PERU CELEBRATE SUCCESS
By Mark Staniforth, PA Sport
Luis Horna was keen to talk about the inspiration of history after completing a singles victory over Max Mirnyi which led Peru into the Davis Cup World Group for the first time last week.
The current world number 85 became a national icon for his performances against Belarus at the Rinconada Country Club in Lima, which earned Peru a glamorous February home tie against Spain.
It was a remarkable achievement for a country which had languished in Americas Zone Group II as recently as 1997, and showed little capability of reaching such an advanced stage of the competition.
Horna said he was inspired by watching a video of Peru's previous finest moment in the competition, when current captain Jaime Yzaga was involved in a tight play-off defeat to Australia in 1989.
Yzaga fashioned an epic 9-7 win over Jason Stoltenberg in that tie and Horna said: "I asked Jaime to give me the CD because I wanted to see it again and get ready for the moment.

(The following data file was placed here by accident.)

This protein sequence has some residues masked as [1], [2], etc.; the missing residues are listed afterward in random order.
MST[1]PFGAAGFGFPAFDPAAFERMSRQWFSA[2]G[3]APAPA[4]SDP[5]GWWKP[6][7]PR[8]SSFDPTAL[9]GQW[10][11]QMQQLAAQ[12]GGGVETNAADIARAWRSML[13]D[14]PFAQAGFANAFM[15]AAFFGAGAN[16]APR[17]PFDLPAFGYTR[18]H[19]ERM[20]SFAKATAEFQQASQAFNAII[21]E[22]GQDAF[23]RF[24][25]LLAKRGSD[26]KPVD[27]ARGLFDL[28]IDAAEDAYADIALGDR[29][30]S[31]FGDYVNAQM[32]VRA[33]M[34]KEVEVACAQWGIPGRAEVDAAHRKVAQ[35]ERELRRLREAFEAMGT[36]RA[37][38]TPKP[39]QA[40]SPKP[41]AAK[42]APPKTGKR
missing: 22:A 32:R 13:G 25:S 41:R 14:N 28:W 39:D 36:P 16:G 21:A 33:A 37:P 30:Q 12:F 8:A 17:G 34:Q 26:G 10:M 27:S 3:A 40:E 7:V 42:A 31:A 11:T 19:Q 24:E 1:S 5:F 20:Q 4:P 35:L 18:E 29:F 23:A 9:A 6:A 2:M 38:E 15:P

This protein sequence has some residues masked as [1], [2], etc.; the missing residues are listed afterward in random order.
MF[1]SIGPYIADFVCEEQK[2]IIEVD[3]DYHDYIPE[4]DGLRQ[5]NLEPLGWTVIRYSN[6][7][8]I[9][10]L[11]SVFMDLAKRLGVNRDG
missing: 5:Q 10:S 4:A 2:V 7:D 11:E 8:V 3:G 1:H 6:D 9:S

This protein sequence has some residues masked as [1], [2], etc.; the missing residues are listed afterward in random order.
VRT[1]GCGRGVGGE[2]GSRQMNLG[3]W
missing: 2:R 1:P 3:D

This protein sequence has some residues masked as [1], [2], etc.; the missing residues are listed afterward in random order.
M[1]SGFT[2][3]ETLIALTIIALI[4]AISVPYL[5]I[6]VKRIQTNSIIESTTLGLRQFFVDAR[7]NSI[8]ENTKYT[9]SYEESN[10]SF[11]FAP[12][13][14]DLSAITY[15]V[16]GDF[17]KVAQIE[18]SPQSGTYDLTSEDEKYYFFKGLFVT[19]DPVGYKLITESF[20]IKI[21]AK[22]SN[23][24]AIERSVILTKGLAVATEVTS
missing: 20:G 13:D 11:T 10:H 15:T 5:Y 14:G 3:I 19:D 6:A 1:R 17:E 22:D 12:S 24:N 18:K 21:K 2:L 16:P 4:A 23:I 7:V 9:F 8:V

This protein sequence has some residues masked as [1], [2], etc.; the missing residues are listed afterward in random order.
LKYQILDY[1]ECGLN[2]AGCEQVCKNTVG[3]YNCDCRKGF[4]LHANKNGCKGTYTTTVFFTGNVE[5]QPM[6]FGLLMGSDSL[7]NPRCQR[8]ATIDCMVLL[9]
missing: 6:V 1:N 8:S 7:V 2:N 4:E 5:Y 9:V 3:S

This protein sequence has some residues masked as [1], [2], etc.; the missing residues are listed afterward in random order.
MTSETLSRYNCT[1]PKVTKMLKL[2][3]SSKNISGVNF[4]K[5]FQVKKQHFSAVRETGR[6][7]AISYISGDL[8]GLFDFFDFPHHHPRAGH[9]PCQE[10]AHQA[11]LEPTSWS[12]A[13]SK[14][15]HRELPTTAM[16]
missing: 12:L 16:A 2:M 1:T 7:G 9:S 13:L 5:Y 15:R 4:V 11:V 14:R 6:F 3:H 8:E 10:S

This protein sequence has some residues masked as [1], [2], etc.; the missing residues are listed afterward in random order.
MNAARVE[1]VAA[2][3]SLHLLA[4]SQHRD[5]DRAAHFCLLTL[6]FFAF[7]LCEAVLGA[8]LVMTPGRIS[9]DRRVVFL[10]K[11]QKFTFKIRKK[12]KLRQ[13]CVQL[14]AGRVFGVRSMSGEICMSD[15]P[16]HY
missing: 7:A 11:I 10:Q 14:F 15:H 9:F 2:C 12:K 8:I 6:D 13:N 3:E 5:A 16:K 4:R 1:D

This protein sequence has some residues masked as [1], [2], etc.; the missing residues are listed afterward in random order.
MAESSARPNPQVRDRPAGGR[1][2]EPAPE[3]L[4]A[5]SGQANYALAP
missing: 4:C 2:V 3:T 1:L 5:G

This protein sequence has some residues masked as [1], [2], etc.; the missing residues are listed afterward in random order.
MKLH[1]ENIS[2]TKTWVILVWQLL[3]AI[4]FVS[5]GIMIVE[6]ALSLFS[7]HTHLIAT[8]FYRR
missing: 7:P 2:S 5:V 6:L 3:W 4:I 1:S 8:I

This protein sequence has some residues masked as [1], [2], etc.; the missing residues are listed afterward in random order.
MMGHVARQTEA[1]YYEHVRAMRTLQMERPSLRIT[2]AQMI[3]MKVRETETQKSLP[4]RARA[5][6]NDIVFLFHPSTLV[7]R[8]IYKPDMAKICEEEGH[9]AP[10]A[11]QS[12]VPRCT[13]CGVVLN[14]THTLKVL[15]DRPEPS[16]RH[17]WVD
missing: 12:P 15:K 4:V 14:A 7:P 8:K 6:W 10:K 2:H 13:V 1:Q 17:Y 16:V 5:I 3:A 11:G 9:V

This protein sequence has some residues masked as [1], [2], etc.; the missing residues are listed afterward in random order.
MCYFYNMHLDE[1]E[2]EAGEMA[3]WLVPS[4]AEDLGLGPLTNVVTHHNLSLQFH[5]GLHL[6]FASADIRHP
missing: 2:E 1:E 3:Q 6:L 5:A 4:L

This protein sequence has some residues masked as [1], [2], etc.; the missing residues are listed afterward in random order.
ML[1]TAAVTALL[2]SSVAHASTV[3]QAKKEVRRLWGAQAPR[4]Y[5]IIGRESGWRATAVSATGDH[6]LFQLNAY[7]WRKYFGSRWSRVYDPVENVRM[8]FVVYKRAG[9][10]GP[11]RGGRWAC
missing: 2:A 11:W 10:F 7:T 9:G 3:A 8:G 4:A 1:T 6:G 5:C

"We watched the match together and I think that was a very important thing that we did in order for me to get ready for today. When the moment came I was ready to suffer like I should and come up with the right shots."
Horna's team-mate Ivan Miranda, ranked a lowly 230, had set the course for an unlikely victory over the 2004 semi-finalists with an astonishing four-set win over Mirnyi in the opening rubber.
Horna's win over former Wimbledon semi-finalist Vladimir Voltchkov then took Peru to the brink of victory, and after defeat in Saturday's doubles he duly wrapped it up in Sunday's opening reverse singles.
Victory prompted the nation's president Alan Garcia to present the players with a £10,000 bonus and silver plates to commemorate their momentous achievement.
Garcia told team members: "Our nation feels itself represented by its sportsmen's victories. Thank you for giving Peru so much joy and for your commitment, perseverance and the efforts shown."
However, if the seemingly impossible were to happen and Horna extended his nation's odyssey all the way to the end of the competition, he would not be the first Peruvian to get his hands on the Davis Cup.
Arequipa-born Alex Olmedo lifted the trophy in 1958, albeit as a member of the United States team, having left the nation of his birth to undertake a business degree at the University of Southern California.
Olmedo had little alternative. Peru did not participate in Davis Cup for the first time until 1968. In 1959, Olmedo won both Australian Open and Wimbledon titles, and was runner-up at the US Open.
Perhaps Olmedo will be the next source of inspiration for Horna as he prepares for the much more daunting task of entertaining the likes of Rafael Nadal back in Lima early next year.